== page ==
Rationale: The client is most likely suffering from muscle rigidity due to haloperidol. I.M. benztropine should be administered to prevent asphyxia or aspiration. Lorazepam treats anxiety, not extrapyramidal effects. Another dose of haloperidol would increase the severity of the reaction.

105. A 24-year-old client is experiencing an acute schizophrenic episode. He has vivid hallucinations that are making him agitated. The nurse's best response at this time would be to:

A. take the client's vital signs.
B. explore the content of the hallucinations.
C. tell him his fear is unrealistic.
D. engage the client in reality-oriented activities.

Rationale: Exploring the content of the hallucinations will help the nurse understand the client's perspective on the situation. The client shouldn't be touched, such as in taking vital signs, without telling him exactly what is going to happen. Debating with the client about his emotions isn't therapeutic. When the client is calm, engage him in reality-based activities.

106. Which medication can control the extrapyramidal effects associated with antipsychotic agents?

A. perphenazine (Trilafon)
B. doxepin (Sinequan)
C. amantadine (Symmetrel)
D. clorazepate (Tranxene)

Rationale: Amantadine is an anticholinergic drug used to relieve drug-induced extrapyramidal adverse effects, such as muscle weakness, involuntary muscle movement, pseudoparkinsonism, and tardive dyskinesia. Other anticholinergic agents used to control extrapyramidal reactions include benztropine mesylate (Cogentin), trihexyphenidyl (Artane), biperiden (Akineton), and diphenhydramine (Benadryl). Perphenazine is an antipsychotic agent; doxepin, an antidepressant; and chlorazepate, an antianxiety agent. Because these medications have no anticholinergic or neurotransmitter effects, they don't alleviate extrapyramidal reactions.

107. A client with paranoid schizophrenia has been experiencing auditory hallucinations for many years. One approach that has proven to be effective for hallucinating clients is to:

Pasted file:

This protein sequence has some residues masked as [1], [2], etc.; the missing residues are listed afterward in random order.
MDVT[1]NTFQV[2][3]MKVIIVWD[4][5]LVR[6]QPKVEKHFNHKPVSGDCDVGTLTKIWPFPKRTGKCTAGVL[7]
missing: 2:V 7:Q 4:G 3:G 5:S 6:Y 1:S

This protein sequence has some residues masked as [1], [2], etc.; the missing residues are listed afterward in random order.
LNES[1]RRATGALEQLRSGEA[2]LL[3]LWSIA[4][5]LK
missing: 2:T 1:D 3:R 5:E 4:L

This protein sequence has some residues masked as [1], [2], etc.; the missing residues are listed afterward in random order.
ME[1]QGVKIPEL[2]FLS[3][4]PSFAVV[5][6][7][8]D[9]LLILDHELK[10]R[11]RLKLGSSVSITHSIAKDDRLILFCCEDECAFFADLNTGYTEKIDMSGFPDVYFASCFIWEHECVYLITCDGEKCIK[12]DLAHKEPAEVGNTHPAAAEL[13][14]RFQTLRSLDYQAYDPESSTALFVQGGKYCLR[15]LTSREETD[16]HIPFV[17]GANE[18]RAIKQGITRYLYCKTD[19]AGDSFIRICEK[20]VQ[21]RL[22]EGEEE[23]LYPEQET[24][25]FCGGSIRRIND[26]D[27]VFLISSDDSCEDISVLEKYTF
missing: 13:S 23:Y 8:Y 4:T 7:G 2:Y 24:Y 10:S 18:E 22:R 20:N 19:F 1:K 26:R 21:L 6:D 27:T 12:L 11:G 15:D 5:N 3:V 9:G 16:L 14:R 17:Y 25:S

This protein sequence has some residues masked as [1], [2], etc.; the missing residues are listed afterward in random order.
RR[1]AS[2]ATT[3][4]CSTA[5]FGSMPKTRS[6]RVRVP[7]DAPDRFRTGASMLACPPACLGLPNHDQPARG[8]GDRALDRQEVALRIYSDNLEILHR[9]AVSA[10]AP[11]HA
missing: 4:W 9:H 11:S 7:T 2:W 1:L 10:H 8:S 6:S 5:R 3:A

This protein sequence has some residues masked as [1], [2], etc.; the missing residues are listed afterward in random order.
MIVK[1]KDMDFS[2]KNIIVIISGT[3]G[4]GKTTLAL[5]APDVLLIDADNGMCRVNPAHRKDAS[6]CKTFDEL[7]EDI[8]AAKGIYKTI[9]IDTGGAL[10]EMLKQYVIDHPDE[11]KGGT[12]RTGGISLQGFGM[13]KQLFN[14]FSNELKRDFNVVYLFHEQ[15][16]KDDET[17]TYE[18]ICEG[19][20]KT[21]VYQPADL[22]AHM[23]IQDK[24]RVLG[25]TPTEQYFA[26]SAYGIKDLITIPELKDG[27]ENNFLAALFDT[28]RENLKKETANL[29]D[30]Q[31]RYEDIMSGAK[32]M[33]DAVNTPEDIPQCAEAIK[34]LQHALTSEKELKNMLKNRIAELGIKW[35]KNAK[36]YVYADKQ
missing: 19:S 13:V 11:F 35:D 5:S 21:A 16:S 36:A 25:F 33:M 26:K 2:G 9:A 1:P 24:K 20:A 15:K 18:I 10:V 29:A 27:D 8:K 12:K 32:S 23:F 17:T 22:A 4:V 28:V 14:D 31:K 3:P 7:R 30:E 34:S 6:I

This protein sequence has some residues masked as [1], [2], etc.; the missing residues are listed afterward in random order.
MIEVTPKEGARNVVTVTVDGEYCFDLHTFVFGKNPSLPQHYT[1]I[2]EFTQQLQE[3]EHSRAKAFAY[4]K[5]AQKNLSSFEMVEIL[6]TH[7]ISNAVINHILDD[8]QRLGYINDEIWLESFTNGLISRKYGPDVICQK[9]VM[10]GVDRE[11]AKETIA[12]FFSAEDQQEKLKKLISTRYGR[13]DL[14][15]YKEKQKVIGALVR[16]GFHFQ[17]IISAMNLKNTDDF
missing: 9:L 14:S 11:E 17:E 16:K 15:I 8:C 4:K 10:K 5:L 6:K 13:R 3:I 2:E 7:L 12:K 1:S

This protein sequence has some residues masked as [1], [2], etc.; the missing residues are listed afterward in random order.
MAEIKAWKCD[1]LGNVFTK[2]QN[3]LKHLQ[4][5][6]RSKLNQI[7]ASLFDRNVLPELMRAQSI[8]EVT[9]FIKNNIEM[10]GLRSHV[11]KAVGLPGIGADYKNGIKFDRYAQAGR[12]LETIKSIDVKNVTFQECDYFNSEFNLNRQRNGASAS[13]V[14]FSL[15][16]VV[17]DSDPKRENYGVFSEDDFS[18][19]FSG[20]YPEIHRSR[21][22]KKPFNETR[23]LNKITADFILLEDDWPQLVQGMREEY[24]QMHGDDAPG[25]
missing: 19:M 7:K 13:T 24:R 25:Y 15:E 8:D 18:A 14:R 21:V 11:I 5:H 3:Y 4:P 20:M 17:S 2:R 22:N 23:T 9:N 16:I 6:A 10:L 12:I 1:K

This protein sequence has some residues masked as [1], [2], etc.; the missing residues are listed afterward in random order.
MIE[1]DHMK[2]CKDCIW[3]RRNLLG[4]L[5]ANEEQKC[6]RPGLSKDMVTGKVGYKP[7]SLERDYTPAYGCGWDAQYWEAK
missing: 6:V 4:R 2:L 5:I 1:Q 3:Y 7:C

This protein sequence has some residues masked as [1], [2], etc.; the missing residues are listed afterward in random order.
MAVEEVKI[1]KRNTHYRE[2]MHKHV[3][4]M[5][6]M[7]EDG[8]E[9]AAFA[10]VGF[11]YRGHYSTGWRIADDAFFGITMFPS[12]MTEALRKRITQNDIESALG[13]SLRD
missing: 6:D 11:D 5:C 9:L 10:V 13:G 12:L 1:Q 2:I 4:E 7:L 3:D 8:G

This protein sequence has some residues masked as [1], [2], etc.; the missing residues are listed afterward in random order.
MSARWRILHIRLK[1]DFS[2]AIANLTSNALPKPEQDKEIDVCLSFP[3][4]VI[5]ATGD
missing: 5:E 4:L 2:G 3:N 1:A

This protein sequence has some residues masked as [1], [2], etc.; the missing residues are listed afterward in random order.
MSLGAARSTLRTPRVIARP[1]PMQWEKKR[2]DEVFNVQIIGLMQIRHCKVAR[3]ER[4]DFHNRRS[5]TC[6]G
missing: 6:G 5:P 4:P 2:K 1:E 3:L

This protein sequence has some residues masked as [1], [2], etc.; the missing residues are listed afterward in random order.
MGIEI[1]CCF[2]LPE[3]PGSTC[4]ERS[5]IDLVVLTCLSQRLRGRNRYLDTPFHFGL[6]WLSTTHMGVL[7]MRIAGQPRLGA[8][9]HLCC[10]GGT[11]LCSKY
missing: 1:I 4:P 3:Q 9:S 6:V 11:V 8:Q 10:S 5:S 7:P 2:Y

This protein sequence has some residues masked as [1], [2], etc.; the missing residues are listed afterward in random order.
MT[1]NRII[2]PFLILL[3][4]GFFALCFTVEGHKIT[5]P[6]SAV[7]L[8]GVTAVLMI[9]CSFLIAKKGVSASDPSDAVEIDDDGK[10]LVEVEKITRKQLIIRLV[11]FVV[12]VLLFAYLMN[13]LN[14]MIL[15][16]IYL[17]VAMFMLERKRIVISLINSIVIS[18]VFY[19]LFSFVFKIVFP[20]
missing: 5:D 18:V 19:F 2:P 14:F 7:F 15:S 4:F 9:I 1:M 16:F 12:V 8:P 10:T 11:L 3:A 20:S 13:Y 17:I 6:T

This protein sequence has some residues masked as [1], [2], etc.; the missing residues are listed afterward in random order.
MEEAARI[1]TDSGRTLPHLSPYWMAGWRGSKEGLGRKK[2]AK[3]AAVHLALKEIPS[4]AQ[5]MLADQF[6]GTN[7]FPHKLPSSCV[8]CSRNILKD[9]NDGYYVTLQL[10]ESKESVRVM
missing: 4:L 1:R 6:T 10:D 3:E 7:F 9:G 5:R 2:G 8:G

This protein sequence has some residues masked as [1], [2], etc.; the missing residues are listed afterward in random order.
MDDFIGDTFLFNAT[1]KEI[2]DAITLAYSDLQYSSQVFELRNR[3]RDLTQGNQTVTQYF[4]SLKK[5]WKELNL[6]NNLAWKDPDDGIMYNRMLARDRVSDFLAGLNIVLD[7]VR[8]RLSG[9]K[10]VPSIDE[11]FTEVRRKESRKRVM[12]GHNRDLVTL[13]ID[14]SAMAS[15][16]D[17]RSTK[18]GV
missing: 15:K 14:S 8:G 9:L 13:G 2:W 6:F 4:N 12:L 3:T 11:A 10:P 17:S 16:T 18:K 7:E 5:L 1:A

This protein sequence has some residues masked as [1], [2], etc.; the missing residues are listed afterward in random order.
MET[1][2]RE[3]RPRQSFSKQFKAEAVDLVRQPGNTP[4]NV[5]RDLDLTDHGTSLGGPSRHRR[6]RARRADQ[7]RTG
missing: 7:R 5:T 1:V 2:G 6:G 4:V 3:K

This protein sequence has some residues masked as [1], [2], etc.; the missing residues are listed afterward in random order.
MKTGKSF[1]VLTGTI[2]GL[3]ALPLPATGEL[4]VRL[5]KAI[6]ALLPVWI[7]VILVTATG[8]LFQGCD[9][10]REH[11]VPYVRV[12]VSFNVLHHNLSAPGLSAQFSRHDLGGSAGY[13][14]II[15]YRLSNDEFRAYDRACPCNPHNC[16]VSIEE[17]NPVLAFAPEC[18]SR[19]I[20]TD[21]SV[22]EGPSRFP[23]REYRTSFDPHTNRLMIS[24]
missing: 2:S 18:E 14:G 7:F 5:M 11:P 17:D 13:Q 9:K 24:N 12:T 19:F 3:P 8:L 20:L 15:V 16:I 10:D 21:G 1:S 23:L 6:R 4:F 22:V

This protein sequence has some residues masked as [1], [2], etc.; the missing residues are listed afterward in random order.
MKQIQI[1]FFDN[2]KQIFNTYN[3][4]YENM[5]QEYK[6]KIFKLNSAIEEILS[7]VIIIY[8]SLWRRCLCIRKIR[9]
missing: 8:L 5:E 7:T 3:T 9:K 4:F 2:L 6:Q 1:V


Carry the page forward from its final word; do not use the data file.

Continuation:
A. take an as-needed dose of psychotropic medication whenever they hear voices.
B. practice saying "Go away" or "Stop" when they hear voices.
C. sing loudly to drown out the voices and provide a distraction.
D. go to their room until the voices go away.

Rationale: Researchers have found that some clients can learn to control bothersome hallucinations by telling the voices to go away or stop. Taking an as needed dose of psychotropic medication whenever the voices arise may lead to overmedication and put the client at risk for adverse effects. Because the voices aren't likely to go away permanently, the client must learn to deal with the hallucinations without relying on drugs. Although distraction is helpful, singing loudly may upset other clients and would be socially unacceptable after the client is discharged. Hallucinations are most bothersome in a quiet environment when the client is alone, so sending the client to his room would increase, rather than decrease, the hallucinations.

108. A dystonic reaction can be caused by which of the following medications?

A. diazepam (Valium)
B. haloperidol (Haldol)
C. amitriptyline (Elavil)
D. clonazepam (Klonopin)

Rationale: Haloperidol is a phenothiazine and is capable of causing dystonic reactions. Diazepam and clonazepam are benzodiazepines, and amitriptyline is a tricyclic antidepressant. Benzodiazepines don't cause dystonic reactions; however, they can cause drowsiness, lethargy, and hypotension. Tricyclic antidepressants rarely cause severe dystonic reactions; however, they can cause a decreased level of consciousness, tachycardia, dry mouth, and dilated pupils.

109. While pacing in the hall, a client with paranoid schizophrenia runs to the nurse and says, "Why are you poisoning me? I know you work for central thought control! You can keep my thoughts. Give me back my soul!" How should the nurse respond during the early stage of the therapeutic process?

A. "I'm a nurse. I'm not poisoning you. It's against the nursing code of ethics."
B. "I'm a nurse, and you're a client in the hospital. I'm not going to harm you."
C. "I'm not poisoning you. And how could I possibly steal your soul?"
D. "I sense anger. Are you feeling angry today?"

Rationale: The nurse should directly orient a delusional client to reality, especially to place and person. Options A and C may encourage further delusions by denying poisoning and offering information related to the delusion. Validating the client's feelings, as in option D, occurs during a later stage in the therapeutic process.